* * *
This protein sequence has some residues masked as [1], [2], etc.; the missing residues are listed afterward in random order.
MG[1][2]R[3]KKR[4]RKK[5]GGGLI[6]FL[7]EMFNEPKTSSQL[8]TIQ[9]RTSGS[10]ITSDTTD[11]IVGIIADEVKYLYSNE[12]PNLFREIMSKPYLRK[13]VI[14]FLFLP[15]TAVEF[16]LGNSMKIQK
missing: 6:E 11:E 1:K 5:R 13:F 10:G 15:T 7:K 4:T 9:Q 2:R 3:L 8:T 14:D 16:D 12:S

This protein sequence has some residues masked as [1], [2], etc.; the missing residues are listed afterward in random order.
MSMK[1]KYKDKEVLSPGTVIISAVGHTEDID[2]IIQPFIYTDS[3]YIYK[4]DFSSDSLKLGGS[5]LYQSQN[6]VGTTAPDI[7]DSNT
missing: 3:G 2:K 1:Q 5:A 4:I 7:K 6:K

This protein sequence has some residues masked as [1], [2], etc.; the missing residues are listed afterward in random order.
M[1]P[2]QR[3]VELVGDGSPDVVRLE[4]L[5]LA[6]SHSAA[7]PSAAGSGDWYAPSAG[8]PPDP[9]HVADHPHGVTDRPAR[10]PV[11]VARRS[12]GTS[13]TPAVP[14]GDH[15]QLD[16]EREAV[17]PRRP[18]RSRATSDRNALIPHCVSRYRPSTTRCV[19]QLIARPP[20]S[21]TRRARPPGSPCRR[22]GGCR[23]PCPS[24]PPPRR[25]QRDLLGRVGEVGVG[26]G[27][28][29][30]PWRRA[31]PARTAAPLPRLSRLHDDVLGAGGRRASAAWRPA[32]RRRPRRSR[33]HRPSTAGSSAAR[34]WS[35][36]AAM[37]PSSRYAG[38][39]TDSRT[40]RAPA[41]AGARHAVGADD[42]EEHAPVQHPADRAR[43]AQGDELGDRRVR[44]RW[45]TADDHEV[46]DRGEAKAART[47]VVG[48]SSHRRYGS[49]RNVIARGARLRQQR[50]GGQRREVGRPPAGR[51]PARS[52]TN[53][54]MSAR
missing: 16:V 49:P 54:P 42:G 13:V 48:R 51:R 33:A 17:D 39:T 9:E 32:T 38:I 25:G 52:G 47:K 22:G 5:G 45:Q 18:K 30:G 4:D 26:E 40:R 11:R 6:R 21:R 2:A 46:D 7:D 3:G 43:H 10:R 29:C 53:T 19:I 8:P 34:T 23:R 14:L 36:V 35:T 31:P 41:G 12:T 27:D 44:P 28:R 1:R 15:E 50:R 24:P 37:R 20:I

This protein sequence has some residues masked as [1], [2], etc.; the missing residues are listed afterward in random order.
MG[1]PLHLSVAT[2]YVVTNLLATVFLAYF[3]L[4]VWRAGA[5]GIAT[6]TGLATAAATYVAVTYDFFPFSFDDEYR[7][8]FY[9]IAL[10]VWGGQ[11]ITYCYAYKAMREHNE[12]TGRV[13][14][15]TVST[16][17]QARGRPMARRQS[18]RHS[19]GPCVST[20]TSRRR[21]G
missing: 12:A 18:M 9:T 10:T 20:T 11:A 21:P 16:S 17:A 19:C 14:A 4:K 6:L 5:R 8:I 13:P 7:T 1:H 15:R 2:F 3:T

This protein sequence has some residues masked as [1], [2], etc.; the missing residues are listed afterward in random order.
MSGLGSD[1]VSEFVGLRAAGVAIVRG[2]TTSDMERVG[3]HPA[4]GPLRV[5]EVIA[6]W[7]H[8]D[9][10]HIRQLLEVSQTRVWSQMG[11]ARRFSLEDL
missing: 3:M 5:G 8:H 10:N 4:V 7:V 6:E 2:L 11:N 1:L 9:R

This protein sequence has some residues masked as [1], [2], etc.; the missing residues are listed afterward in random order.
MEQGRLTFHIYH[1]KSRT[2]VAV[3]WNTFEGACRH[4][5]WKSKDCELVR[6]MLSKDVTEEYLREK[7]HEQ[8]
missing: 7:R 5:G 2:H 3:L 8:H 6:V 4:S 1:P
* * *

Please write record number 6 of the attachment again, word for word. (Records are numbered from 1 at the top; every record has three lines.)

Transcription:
This protein sequence has some residues masked as [1], [2], etc.; the missing residues are listed afterward in random order.
MEQGRLTFHIYH[1]KSRT[2]VAV[3]WNTFEGACRH[4][5]WKSKDCELVR[6]MLSKDVTEEYLREK[7]HEQ[8]
missing: 7:R 5:G 2:H 3:L 8:H 6:V 4:S 1:P